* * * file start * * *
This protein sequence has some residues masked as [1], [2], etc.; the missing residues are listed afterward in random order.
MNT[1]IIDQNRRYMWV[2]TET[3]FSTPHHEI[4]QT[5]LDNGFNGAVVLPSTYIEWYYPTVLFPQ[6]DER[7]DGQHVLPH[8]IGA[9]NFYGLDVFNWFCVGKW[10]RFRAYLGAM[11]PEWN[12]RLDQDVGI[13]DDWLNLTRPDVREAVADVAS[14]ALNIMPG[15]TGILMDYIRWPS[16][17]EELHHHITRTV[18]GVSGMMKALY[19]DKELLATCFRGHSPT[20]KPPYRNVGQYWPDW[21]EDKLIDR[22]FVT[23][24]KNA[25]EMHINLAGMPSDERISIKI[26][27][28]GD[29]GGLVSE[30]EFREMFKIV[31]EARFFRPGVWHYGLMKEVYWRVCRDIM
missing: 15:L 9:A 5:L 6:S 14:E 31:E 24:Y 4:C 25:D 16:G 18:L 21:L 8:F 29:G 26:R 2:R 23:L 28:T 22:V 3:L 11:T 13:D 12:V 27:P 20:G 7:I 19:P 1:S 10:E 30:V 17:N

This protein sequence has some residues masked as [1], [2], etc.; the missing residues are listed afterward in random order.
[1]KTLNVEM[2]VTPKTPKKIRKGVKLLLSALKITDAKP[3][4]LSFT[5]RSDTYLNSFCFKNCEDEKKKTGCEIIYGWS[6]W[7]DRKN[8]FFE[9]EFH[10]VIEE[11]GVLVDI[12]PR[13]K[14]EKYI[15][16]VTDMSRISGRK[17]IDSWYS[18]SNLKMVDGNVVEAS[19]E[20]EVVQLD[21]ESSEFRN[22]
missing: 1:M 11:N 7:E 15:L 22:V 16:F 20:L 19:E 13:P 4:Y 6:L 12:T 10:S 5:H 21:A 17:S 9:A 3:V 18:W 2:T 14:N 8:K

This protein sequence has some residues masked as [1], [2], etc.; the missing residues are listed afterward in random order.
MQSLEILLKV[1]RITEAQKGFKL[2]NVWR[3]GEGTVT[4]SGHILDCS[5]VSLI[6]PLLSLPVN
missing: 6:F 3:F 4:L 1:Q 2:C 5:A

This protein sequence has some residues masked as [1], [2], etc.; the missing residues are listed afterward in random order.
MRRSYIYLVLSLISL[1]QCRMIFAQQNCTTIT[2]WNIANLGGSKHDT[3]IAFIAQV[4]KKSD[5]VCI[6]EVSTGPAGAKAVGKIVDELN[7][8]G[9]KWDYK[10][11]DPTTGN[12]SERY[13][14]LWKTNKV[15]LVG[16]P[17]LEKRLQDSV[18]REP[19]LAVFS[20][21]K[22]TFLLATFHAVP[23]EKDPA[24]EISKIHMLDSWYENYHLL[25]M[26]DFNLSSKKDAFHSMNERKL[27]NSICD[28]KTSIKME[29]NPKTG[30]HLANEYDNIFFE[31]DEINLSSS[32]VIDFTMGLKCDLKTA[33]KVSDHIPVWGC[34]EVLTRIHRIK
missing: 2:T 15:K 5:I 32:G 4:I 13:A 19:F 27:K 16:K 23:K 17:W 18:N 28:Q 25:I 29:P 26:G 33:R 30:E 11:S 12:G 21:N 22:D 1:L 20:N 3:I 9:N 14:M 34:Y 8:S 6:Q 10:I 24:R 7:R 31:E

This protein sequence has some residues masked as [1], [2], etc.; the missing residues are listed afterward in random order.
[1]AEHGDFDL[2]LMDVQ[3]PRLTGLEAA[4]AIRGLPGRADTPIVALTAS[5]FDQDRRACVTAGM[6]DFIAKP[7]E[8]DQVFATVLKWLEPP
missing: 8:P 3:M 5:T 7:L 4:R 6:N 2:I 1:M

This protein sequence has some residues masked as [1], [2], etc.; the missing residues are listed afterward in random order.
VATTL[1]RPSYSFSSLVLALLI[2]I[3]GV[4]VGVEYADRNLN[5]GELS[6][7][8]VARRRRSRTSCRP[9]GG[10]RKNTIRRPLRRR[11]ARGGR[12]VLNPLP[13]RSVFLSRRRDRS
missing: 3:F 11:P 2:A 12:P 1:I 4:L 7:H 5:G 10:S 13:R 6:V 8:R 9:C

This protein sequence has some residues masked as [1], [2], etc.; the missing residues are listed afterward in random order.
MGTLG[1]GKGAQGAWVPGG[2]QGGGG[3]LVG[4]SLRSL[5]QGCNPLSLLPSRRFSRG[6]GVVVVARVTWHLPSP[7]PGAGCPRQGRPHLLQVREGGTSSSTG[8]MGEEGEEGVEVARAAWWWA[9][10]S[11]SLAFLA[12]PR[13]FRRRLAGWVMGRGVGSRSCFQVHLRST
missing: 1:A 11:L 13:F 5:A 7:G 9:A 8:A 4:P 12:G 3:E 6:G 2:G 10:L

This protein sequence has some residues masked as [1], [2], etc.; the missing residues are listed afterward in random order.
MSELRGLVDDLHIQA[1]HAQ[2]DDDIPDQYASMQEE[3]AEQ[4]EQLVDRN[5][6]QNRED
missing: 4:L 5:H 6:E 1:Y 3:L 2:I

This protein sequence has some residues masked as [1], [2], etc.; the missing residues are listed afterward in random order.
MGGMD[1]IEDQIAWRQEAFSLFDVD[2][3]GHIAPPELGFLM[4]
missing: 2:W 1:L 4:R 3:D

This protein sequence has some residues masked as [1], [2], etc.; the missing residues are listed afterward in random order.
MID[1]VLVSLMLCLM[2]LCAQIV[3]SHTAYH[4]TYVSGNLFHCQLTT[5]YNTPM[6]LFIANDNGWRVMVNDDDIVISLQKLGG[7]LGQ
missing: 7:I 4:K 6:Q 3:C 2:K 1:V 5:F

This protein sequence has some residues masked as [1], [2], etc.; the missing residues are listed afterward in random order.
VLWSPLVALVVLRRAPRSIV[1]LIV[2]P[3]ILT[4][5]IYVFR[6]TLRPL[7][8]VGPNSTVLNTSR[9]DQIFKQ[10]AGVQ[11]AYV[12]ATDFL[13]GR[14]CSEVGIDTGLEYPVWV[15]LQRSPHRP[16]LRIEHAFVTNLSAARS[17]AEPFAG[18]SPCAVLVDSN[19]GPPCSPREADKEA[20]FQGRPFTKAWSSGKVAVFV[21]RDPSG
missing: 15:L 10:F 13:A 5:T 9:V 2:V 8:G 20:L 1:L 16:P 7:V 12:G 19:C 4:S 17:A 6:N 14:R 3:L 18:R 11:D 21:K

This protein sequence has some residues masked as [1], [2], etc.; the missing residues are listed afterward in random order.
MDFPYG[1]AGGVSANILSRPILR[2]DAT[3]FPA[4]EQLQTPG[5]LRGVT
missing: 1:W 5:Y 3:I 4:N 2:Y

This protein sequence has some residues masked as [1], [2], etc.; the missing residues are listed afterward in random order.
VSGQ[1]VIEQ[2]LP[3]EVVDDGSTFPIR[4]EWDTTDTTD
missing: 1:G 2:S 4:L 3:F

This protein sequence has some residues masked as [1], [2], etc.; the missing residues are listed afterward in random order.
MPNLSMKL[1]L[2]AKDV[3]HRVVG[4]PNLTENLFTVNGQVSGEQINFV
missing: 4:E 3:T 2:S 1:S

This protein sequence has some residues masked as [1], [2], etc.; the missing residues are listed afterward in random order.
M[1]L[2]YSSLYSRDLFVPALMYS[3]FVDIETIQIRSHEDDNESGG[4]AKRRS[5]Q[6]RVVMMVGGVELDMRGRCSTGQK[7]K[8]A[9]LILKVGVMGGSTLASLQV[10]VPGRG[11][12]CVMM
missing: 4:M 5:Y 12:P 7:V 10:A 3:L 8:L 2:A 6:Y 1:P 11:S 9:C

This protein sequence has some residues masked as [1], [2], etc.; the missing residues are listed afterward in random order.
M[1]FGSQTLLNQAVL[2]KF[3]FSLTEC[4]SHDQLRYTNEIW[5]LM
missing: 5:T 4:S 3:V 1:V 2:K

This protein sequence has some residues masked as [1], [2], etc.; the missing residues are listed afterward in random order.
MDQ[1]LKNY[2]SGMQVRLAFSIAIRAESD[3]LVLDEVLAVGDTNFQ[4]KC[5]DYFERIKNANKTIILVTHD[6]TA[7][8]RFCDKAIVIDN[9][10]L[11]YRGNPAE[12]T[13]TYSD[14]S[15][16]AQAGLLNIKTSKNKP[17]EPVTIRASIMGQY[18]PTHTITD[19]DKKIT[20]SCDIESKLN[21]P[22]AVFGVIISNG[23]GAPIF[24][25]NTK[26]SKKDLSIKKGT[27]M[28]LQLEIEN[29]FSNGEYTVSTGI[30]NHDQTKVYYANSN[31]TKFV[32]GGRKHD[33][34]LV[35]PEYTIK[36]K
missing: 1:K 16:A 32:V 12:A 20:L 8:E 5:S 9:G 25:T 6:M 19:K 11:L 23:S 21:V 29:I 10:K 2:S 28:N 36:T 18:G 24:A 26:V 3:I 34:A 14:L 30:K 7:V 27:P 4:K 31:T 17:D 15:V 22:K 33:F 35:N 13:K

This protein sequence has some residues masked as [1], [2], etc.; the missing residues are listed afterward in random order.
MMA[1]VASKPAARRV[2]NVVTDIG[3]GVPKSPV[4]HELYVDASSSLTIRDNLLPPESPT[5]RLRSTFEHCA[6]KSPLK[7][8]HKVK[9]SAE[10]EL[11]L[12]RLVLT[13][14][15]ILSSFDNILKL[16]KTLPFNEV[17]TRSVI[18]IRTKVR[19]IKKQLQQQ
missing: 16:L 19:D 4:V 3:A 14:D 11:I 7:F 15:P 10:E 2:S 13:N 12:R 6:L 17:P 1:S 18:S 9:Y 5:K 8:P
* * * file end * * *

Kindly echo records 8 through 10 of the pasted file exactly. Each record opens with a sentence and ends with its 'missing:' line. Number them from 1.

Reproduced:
This protein sequence has some residues masked as [1], [2], etc.; the missing residues are listed afterward in random order.
MSELRGLVDDLHIQA[1]HAQ[2]DDDIPDQYASMQEE[3]AEQ[4]EQLVDRN[5][6]QNRED
missing: 4:L 5:H 6:E 1:Y 3:L 2:I

This protein sequence has some residues masked as [1], [2], etc.; the missing residues are listed afterward in random order.
MGGMD[1]IEDQIAWRQEAFSLFDVD[2][3]GHIAPPELGFLM[4]
missing: 2:W 1:L 4:R 3:D

This protein sequence has some residues masked as [1], [2], etc.; the missing residues are listed afterward in random order.
MID[1]VLVSLMLCLM[2]LCAQIV[3]SHTAYH[4]TYVSGNLFHCQLTT[5]YNTPM[6]LFIANDNGWRVMVNDDDIVISLQKLGG[7]LGQ
missing: 7:I 4:K 6:Q 3:C 2:K 1:V 5:F